UK plan for a near-total ban on ivory sales to tackle elephant poaching.

We at Ivory Belongs To Elephants welcome Secretary Michael Gove’s statement on the continued illegal ivory trade.

In 2016 MTM Awards made contact with Jim Justus Nyamu of Elephants Neighbors Center, Kenya an NGO that has campaigned tirelessly on anti-poaching and the failure of both the African governments, United States of America and Europe to put an end to Ivory trade.

Jim has taken his campaign across Africa and the United States and is finally coming to the United Kingdom to carry his message to the heart of the British government.

In January 2017 it was agreed that the Ivory Belongs To Elephant team will walk from London to Bristol in what is termed The Great London to Bristol Ivory Belongs To Elephants Walk.

The cause was launched at the MTM Awards networking evening on July 20th at the Bristol Marriott Hotel, city centre. Now in its advanced stages, the organisers of the walk are seeking sponsorship, support and media support to make this Walk a voice of the voiceless-The Elephant.

Jim arrives in the UK on November 30th and a press conference is scheduled on December 1st in London. The walk starts on Sunday, December 3rd and the Ivory team sends an invite to all that believe that Ivory Belongs To Elephants join us at the flagging off at the Natural History Museum, Kensington London on Sunday, December 3rd.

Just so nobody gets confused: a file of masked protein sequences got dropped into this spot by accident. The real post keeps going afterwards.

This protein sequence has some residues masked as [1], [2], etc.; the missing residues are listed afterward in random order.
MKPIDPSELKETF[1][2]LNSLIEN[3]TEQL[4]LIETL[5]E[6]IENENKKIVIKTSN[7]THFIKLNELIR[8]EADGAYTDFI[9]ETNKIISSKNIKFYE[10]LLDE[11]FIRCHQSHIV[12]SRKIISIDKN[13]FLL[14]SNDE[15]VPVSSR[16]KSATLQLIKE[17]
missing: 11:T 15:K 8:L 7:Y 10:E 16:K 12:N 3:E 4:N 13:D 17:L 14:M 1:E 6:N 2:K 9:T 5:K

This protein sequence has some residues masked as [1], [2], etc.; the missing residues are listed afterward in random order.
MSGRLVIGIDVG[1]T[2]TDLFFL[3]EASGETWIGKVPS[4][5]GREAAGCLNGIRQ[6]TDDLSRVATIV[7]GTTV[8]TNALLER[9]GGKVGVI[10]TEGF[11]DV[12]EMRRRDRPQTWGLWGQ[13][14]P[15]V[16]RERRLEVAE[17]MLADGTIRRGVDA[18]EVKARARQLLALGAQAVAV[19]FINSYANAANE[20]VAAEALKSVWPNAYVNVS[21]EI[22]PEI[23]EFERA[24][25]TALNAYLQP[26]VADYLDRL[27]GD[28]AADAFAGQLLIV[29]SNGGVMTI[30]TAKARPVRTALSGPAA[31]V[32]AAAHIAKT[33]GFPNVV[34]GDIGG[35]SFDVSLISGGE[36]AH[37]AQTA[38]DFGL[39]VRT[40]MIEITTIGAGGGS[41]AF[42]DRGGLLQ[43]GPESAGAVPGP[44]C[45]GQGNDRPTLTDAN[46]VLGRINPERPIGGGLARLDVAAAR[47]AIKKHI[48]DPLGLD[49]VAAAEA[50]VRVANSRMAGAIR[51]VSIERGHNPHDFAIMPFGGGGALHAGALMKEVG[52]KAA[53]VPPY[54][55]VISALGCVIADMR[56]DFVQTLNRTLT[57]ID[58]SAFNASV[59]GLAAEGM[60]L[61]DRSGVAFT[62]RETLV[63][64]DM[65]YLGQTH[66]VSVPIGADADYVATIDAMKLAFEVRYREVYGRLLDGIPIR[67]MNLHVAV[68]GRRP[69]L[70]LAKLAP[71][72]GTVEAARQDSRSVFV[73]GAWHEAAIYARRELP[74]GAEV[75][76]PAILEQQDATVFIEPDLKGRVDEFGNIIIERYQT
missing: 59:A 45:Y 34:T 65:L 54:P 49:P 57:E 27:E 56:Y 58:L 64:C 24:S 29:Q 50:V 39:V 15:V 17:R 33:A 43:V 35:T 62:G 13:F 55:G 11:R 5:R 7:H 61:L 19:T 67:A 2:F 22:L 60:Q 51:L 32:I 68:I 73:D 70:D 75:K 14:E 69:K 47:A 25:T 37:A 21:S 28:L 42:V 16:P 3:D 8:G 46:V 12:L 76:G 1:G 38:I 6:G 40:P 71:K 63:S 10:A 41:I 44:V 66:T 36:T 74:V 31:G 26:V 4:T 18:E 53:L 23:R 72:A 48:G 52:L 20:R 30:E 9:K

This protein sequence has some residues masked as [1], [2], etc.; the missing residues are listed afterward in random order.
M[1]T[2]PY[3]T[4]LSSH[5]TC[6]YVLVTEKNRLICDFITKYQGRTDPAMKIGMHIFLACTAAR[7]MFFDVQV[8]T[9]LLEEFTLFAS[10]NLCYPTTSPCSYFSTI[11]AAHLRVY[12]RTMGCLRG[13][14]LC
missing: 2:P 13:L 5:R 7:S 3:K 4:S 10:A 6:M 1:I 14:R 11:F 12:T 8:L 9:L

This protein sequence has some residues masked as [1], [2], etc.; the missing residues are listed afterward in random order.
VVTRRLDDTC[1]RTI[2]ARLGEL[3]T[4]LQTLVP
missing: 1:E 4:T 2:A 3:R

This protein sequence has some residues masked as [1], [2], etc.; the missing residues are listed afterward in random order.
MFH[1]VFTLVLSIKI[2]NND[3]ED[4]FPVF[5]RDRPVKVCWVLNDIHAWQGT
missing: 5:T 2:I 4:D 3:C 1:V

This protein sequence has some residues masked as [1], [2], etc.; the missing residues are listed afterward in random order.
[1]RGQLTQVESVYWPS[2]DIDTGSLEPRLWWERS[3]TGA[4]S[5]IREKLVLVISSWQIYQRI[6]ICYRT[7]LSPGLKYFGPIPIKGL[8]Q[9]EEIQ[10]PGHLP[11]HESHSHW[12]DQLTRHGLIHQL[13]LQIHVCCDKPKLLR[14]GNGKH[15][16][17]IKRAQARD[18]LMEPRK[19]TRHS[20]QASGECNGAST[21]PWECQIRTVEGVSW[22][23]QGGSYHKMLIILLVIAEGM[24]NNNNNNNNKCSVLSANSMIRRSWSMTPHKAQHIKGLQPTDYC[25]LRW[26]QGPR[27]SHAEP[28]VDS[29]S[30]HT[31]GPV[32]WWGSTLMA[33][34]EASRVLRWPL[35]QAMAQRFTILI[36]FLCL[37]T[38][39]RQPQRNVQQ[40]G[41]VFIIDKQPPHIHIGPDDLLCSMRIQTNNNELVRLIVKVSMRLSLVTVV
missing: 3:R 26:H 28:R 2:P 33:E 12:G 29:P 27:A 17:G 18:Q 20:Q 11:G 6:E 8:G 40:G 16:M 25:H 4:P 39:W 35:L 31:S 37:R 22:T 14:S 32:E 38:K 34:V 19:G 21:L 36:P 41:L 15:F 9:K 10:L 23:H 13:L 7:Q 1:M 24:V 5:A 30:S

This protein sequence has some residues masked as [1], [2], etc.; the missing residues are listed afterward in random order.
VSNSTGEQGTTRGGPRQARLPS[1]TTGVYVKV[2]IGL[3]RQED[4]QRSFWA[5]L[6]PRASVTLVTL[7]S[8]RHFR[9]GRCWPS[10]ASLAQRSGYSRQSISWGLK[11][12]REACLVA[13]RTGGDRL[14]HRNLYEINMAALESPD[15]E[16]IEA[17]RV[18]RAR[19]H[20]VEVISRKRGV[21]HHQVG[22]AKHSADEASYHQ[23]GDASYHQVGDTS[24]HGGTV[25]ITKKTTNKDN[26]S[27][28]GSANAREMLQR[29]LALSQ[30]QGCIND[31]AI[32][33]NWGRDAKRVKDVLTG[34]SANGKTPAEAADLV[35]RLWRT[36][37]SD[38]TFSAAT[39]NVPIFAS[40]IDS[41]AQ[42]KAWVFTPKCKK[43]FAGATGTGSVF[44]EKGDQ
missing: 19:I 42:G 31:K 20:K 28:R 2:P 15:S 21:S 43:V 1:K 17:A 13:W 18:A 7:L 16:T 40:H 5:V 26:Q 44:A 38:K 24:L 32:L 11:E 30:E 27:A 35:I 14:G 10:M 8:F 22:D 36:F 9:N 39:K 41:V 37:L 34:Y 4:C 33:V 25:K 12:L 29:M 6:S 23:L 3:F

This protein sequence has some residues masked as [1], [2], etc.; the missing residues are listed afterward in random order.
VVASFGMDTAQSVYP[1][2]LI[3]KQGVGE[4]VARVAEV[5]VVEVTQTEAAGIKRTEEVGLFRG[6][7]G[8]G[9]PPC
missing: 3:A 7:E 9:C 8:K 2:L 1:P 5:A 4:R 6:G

Secretary Michael Gove’s statement couldn’t have come at a better time. The Statement as reported by Sky News- Environment Secretary Michael Gove, has said the dire situation, made worse by ivory poaching, “shames our generation”.

 He added: “The need for radical and robust action to protect one of the world’s most iconic and treasured species is beyond dispute.

“Ivory should never be seen as a commodity for financial gain or a status symbol – so we want to ban its sale.

“These plans will put the UK front and centre of global efforts to end the insidious trade in ivory.” –  Environment Secretary Michael Gove’s statement on the 6th of October.

 Current rules allow “worked” or carved items made before 1947 to be sold in the UK while banning raw ivory. But the new ban would also cover sales of the pre-1947 items. It would apply to exports and sales within the UK.

There would be exemptions for items such as pianos with ivory keys, items with historical value and sales to and between museums.

The UK would be following the US, which has already introduced a similar ban, while China and Hong Kong have promised to close their ivory markets.

Critics say that the UK’s legal shipment of antiques to Asia is helping to supply the markets that drive poachers.

WWF chief executive Tanya Steele said stopping the decline in the elephant population was “about a lot more than banning ivory sales in one country”.

She added: “It means working with global leaders and communities around the world, particularly in China and south-east Asia, to implement bans and stop the illegal trade.”

“Whilst discussions roll on, 55 African elephants a day are killed.

“We need to be the generation that ends the illegal ivory trade once and for all.”

Ivory Belongs To Elephants 2017